New zoo hospital has lion's share of space
The old operating room at the Hogle Zoo animal hospital was so cramped veterinarians sometimes had to crawl over and under bulky pieces of surgical equipment to get from one side of the operating table to the other.
Now they could turn cartwheels, if they wanted. And some just might.
Visitors packed the operating room at the newly dedicated L.S. Skaggs Animal Health Center after a Tuesday morning ribbon-cutting ceremony -- and there was still plenty of room to spare.
Same goes for the lab, the animal holding pens, office spaces and storage. Hogle's lead veterinarian, Nancy Carpenter, said the experience of walking through the spacious $3 million clinic "is wonderful."
Built in 1980, the old, cinder block-built health center housed a collection of modern veterinary instruments -- some of which were the envy of zoo vets everywhere. But the building's one-temperature-fits-all heating system was inadequate to accommodate Hogle's collection of hundreds of species from around the globe. The built-in holding pens were so poorly designed that many were being used for storage. And the cramped clinical and surgical spaces sometimes made caring for the zoo's larger species a back-straining endeavor.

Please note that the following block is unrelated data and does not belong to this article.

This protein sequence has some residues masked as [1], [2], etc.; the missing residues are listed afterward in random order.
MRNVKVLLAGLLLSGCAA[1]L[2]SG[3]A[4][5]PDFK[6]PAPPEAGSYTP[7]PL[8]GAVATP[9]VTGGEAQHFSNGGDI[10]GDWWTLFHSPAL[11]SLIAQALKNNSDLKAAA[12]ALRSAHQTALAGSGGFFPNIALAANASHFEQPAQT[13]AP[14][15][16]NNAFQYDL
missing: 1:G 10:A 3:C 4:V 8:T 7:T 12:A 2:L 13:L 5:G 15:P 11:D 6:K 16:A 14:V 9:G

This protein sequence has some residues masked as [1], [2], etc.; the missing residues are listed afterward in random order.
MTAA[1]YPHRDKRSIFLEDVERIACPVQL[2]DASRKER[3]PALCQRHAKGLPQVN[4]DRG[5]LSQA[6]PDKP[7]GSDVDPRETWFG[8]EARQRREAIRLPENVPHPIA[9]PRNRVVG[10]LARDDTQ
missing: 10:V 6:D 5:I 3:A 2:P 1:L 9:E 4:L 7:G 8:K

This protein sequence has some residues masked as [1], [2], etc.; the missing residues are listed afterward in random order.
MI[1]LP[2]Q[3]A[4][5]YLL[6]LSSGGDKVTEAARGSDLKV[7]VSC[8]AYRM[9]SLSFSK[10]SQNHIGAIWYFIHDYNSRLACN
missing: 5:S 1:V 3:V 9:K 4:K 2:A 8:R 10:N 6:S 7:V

The new clinic features more space, environmental controls, which can be set to a broad range of individual species, and animal pens that look more like the zoo's public habitats than holding cages. Zoo officials say they expect the building, which includes rooftop solar arrays, lots of natural light and recycled building materials and furnishings, will be certified at the highest level of environmental friendliness by the United States Green Building Council.
Carpenter said the new hospital has the space to accommodate the growth anticipated as the zoo adds new animals and exhibits as part of its master plan. That plan received a boost from Salt Lake County voters last November with the approval of a $33 million bond to be issued for improvements to the state's largest animal park, paving the way for a new exhibit featuring polar bears, seals and other Arctic wildlife.
About half the construction costs were covered by the ALSAM Foundation, a charitable organization sponsored by the clinic's namesake, drugstore magnate L.S. Skaggs.
Susie Balukoff, Skagg's daughter and president of Friends of Zoo Boise, the fundraising arm of Idaho's largest zoo, said the Boise animal park often looks to Hogle as a source of ideas for the future. She said Hogle's emphasis on animal care has been particularly inspirational.
"They are doing what we wish to do in the future," Balukoff said.
Zoo director Craig Dinsmore commended the Skaggs family and the public-private partnership that boosts Hogle, saying the relationship is enabling Hogle "to provide the very best health care to the animals that are entrusted to us."
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